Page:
Expert judgements often are repudiated in science as subjective and unreliable. Unfortunately, often they are all we have. The growth in Bayesian inference has renewed interest in the estimation of priors. The notion of expert judgement is broader than that, encompassing judgement-based specification of model parameters, distributional shapes, functions and dependencies, as well as a host of other assumptions. This presentation argues that expert judgement should be afforded the same rigour as currently as afforded to data. It outlines approaches to acquiring, validating and improving expert opinions and subjective estimates. It finishes with an assessment of these methods applied to geopolitical intelligence gathering.
Mark Burgman is Managing Director of the Centre of Excellence for Biosecurity Risk Analysis, the Adrienne Clarke Chair of Botany in the School of Botany at the University of Melbourne and Editor-in-Chief of the journal Conservation Biology. He works on ecological modelling, conservation biology and risk assessment. His research has included models on a broad range of species and a range of settings including marine fisheries, forestry, irrigation, electrical power utilities, mining, and national park planning. He received a BSc from the University of New South Wales (1974), an MSc from Macquarie University, Sydney (1981), and a Ph.D. from the State University of New York (1987). He worked as a consultant ecologist and research scientist in Australia, the United States and Switzerland during the 1980’s before joining the University of Melbourne in 1990.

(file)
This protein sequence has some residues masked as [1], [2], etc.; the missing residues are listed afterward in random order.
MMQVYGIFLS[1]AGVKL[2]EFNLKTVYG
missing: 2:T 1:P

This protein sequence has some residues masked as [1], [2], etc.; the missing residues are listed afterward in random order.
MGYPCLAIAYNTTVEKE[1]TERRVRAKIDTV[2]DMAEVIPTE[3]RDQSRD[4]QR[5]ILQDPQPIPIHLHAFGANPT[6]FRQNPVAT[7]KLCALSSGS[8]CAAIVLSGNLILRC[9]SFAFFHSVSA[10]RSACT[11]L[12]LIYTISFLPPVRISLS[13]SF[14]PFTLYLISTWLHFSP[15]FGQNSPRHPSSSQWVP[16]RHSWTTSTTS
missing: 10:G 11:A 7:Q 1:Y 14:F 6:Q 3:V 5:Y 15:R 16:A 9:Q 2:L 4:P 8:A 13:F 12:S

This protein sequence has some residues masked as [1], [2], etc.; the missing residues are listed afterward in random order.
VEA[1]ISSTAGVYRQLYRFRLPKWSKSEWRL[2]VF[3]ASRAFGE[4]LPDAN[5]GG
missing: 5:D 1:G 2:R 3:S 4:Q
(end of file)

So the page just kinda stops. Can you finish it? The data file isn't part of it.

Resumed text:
Seminar Convenor: Geoff Prince
AGR IT support: Michael Shaw